Ex-general kujat holds his ground with heckler & cook in office
At a turbulent annual general meeting of the highly indebted weapons manufacturer heckler& koch has been able to keep supervisory board chairman harald kujat in office.
A motion by a luxembourg financial holding company to recall the 77-year-old from the control committee failed by a wide margin, receiving only 9.5 percent approval. This was no surprise, however, because the majority owner andreas heeschen had a close relationship with the retired military officer. Heeschen, in turn, was elected to the supervisory board – again against the resistance of the financial holding company CDE. The company holds only 5.1 percent of the share capital, but soon it could be more.
It was the first time that an H&K coarse shareholder had openly taken a confrontational stance at the annual general meeting and thus, to a certain extent, fired a warning shot against heeschen, with whose support kujat had only taken office in july. The CDE financial holding company complained that the ex-general had no business experience and was too old. The corporate governance of heckler& koch stipulates that a member of the supervisory board should not normally be older than 70. This is not a requirement.
During the eight-hour meeting, CDE representatives made their displeasure clear in long questionnaires – they questioned the reasonableness of decisions made in previous years. The main issue was a 100-million-euro loan taken out in 2006 with a very high interest rate of 9.25 percent. H&K used the money to make investments in other sectors, all of which failed.
According to statements by the chairman of the executive board, jens bodo koch, for example, a 16 million euro loan to a securities trader, which got into difficulties during the financial crisis, was "fully written off. A 2-million loan to a business aircraft company was also written off, and the investment in the later insolvent garden equipment company wolf garten was also a flop. H&K beteiligungsgesellschaft even invested in a diamond trader in the past decade – without any loss for the company from the black forest.
It was a kind of chronology of failure that CEO koch, who has been in office since 2018, read out in response to the CDE questions. The list of investment flops explained why the 900-employee company’s mountain of debt is still so exorbitantly high today. Loans of 237 million euros weigh on the company – this debt is thus about as high as the annual turnover.
Peace activists, who use individual shares as access to the arms manufacturer’s annual meeting and regularly lecture the board of management, also voiced criticism. You have been demanding for a long time that H&K change its business and manufacture other products that have nothing to do with weapons. The business conduct of majority shareholder heeschen over the past decade has also met with your disapproval. The investor, who had previously been, among other things, a managing director of the H&K investment company, had shown a "self-service mentality," complained one of the small shareholders at the lectern.
As expected, a motion by the so-called critical shareholders was clearly rejected. The initiator of this motion was the pacifist jurgen grasslin – he had demanded that the supervisory board no longer receive any money for its work in view of the company’s austerity course. Grasslin himself was not present at the shareholder meeting.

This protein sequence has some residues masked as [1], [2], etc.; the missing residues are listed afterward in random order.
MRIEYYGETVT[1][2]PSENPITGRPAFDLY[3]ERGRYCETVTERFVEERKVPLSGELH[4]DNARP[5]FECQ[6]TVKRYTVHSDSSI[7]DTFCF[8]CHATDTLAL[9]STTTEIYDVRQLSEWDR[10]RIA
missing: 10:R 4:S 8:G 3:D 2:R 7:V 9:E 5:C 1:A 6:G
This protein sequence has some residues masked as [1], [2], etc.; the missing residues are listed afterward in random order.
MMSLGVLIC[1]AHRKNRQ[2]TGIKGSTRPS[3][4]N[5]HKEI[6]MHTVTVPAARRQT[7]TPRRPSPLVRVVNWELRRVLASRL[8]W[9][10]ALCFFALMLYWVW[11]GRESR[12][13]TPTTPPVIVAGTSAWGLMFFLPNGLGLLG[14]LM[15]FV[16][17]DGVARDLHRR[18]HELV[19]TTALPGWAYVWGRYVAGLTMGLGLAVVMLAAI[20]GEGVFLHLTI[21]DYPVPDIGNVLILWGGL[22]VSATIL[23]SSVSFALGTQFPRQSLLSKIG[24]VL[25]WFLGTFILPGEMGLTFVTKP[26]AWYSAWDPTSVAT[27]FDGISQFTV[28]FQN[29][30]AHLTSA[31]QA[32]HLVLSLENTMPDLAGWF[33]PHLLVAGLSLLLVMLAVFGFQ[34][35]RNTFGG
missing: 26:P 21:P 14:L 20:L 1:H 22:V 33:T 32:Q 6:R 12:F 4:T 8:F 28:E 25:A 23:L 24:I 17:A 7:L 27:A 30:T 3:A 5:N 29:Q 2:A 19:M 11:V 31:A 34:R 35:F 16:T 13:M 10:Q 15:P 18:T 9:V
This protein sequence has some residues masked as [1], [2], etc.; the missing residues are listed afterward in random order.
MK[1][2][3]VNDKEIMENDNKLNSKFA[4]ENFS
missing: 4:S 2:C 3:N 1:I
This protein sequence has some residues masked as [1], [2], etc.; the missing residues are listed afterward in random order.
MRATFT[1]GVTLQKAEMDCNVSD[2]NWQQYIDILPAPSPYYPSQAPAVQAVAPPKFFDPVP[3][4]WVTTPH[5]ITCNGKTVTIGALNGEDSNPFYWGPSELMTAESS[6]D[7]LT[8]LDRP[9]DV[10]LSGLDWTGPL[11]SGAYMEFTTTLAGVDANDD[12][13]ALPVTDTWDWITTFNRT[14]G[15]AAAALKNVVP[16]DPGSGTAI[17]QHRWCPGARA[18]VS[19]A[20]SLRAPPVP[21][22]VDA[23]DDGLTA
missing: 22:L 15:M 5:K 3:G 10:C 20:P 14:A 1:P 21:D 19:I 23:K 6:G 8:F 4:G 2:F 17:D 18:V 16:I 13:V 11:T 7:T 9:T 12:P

Also not present was majority owner heeschen. The 59-year-old german remained in england, where he has lived for a long time, for personal reasons. Only after the end of the meeting did he answer journalists’ questions in a conference call. "I absolutely reject the accusation of self-service," he emphasized. At that time, the company wanted to diversify and therefore invested in other sectors – the fact that this failed was due to the financial crisis. H&K had suffered a loss of 100 million euros as a result of the strategic investments. "This is indeed something that is a burden to the company."Nevertheless, the company had been able to invest continuously in its weapons production.
Heeschen holds just under two-thirds of the share capital in the arms manufacturer. However, as was revealed on thursday, he has pledged 10 million shares to CDE since 2015 as part of a loan agreement. Behind the company is the frenchman nicolas walewski, who once pulled together with heeschen – in the meantime the two have become enemies. Walewski had long since applied to have the share package transferred – according to heeschen, the shares were worth up to 100 million euros. If he got the shares, CDE – including other small share packages – had a majority stake in the german weapons manufacturer.
However, this still requires the approval of the federal government – berlin has a kind of veto right in the case of changes of ownership in the rustic sector. A corresponding signal could come in february or march. Heeschen’s influence at the weapons manufacturer was therefore soon to dwindle.
Harald kujat, chairman of the supervisory board, certainly got caught between the fronts in the power struggle. The 77-year-old sab sits silently on the podium at the meeting and just listens. Even after the end he did not want to make a fool of himself.
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